SAN FRANCISCO (KPIX 5) -- San Francisco taxpayers could soon pay $190,000 in a lawsuit settlement with an undocumented immigrant who claimed he was reported to federal immigration authorities in violation of the city's sanctuary city ordinance, the City Attorney's office confirms to KPIX5.
The settlement is expected to be confirmed by San Francisco supervisors in future hearings.
Pedro Figueroa-Zarceno walked into the police station on December 2, 2015 to recover his stolen car.
When he left the station, he was immediately taken into custody by U.S. Immigration and Customs Enforcement.
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A document from federal immigration authorities released by his attorneys indicates that a San Francisco police officer directly contacted ICE and told them where to find Figueroa-Zarceno, the man's attorneys and representatives said Wednesday.
The apparent incident, which led to the two-month detention of Figueroa-Zarceno, could be a violation of Sanctuary City policies placing limits on local law enforcement's ability to cooperate with immigration officials, according to his attorneys.
Figueroa-Zarceno, a native of El Salvador with a fiancee who is a U.S. citizen and an eight-year-old daughter, was released Wednesday.
Speaking through an interpreter, Figueroa-Zarceno said that once he was at the station he was detained and handcuffed, and told that police needed to ask him questions. No questions were asked, but after a few minutes he was released out a side door, where an ICE agent was waiting outside to detain him.
"I could hear my daughter screaming outside the van, Dad! Dad!" he said. "I could hear her telling them not to take her dad."
The city approved a Sanctuary City policy in 1989 prohibiting city officials from enforcing immigration laws in most cases as a way to encourage immigrant communities to trust and cooperate with police.
A second 2013 ordinance, Due Process for All, prohibits San Francisco law enforcement from detaining people on behalf of immigration authorities for deportation unless they are wanted for a serious crime.
Figueroa-Zarceno's attorneys said the ICE document released Friday indicates that the sheriff's department contacted ICE on Dec. 2 stating that a "final order fugitive" had been contacted by San Francisco police.
At the same time, the document states, a San Francisco police officer contacted the ICE duty officer directly and told him Figueroa-Zarceno was at the police station. He was taken into custody by ICE around half an hour later.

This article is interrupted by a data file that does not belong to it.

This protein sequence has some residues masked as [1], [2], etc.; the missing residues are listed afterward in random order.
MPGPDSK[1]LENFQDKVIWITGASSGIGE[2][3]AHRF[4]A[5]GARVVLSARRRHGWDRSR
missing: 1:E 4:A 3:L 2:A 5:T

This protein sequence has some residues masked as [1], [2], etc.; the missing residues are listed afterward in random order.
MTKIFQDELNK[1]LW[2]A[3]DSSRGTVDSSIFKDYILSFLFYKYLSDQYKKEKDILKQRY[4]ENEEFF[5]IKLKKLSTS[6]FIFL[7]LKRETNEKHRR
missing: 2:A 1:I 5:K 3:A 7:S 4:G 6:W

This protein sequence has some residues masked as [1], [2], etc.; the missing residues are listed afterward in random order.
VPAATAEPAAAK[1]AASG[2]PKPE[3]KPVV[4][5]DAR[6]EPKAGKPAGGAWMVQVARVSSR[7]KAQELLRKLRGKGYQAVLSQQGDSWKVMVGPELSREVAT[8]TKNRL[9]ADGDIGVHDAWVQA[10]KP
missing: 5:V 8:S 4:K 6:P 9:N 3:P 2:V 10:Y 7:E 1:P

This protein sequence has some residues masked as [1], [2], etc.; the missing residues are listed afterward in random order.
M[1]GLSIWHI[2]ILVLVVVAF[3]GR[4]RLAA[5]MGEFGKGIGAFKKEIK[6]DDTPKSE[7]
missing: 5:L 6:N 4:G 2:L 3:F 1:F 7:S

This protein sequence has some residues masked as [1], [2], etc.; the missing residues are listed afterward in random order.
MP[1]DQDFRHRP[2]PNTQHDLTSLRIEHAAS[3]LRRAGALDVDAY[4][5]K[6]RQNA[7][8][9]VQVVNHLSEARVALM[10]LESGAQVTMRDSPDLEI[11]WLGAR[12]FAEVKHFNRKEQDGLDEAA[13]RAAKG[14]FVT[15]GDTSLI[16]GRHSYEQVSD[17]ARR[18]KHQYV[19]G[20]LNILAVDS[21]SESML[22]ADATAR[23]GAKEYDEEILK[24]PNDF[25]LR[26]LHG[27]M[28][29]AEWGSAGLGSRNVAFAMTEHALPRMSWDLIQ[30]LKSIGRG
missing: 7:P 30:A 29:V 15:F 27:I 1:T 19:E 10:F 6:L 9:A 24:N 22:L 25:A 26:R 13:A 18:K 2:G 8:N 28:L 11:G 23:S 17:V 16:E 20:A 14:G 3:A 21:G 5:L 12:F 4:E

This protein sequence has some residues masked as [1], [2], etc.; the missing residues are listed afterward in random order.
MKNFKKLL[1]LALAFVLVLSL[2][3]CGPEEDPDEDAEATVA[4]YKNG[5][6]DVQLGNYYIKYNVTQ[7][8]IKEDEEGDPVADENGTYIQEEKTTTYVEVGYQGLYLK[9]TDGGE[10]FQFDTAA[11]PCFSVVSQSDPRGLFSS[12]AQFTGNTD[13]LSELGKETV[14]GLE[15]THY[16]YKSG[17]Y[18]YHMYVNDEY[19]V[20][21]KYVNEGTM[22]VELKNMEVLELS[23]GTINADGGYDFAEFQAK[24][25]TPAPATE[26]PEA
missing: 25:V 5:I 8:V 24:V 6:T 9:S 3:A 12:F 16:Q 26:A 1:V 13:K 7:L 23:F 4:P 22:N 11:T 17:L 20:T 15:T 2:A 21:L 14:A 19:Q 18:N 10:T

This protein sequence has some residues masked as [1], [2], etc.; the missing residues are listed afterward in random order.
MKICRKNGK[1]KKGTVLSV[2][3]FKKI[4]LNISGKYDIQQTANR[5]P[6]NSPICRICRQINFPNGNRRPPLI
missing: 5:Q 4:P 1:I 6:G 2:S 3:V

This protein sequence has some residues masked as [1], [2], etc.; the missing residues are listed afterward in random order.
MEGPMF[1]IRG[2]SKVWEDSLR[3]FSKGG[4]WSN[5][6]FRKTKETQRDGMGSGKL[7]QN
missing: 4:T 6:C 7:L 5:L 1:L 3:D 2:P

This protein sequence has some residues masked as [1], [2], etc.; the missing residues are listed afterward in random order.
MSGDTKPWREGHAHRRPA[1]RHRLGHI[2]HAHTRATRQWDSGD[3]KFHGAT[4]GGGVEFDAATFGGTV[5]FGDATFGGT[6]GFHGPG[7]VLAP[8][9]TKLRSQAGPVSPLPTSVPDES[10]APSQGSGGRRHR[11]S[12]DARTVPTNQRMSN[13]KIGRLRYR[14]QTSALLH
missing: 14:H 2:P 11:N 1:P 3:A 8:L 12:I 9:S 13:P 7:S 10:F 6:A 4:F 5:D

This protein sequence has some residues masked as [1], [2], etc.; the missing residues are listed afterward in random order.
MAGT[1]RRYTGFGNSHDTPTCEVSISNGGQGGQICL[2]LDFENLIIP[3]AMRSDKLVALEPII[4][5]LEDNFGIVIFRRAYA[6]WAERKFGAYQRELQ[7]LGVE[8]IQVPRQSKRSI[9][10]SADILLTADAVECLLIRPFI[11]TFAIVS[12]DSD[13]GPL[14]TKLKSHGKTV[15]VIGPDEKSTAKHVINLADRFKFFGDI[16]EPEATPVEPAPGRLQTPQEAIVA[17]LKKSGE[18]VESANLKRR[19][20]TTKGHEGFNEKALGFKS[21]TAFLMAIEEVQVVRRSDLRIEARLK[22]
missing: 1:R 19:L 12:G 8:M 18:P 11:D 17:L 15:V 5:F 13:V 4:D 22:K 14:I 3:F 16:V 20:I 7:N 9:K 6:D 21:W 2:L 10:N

ICE officials confirmed the detention but would not comment on the documents released Friday.
Zachary Nightingale, Figueroa-Zarceno's attorney, said the document shows that while he served two days for a DUI in 2012, there were no criminal warrants for Figueroa-Zarceno in the system, only a civil deportation order dating back to 2005.
A judge has since reopened Figueroa-Zarceno's immigration case after finding that the initial order was given without proper notification, and a new hearing is now scheduled for 2019, Nightingale said.
Eileen Hirst, a spokeswoman for the sheriff's department, said a warrant for Figueroa-Zarceno was found in a national criminal database when police ran his name through the system, and the sheriff's department called ICE to confirm that warrant, as is routinely done with all warrants.
The department did not provide his location to immigration authorities during that call, she said.
Police Sgt. Michael Andraychak said in a statement Friday that then-Police Chief Greg Suhr had informed Mayor Ed Lee that Figueroa-Zarceno "never should have been taken into custody by ICE agents after being released from Southern Police Station."
"It is the policy of the San Francisco Police Department to foster trust and cooperation with all people of the City and to encourage them to communicate with SFPD officers without fear of inquiry regarding their immigration status," the statement said.
The department is investigating and if any violations of policies and procedures are found, "there will be serious consequences," the statement said.
John Coté, a spokesman for the Office of San Francisco City Attorney Dennis Herrera said, "San Francisco has strong policies in place to encourage victims and witnesses to report crimes without fear of being deported, which include our sanctuary ordinance. These policies are designed to foster respect and trust between law enforcement and residents to ensure our communities are safe. The City, including the Police Department, remain committed to them."
Coté said, "This proposed settlement is a fair resolution for all of the parties involved."
Mayor Lee said he'd spoken with officials at the U.S. Department of Homeland Security about the case last week, and is "pleased" that Figueroa-Zarceno has been released.
Supervisor John Avalos said the incident was an illustration of how collaboration with immigration authorities can erode the trust between the community and local law enforcement.
It also highlighted the increased "politicization" of immigration during the election season, as seen in the national response last year to the fatal shooting of Kathryn Steinle in San Francisco, allegedly by an undocumented immigrant who had been released from custody a short time earlier.
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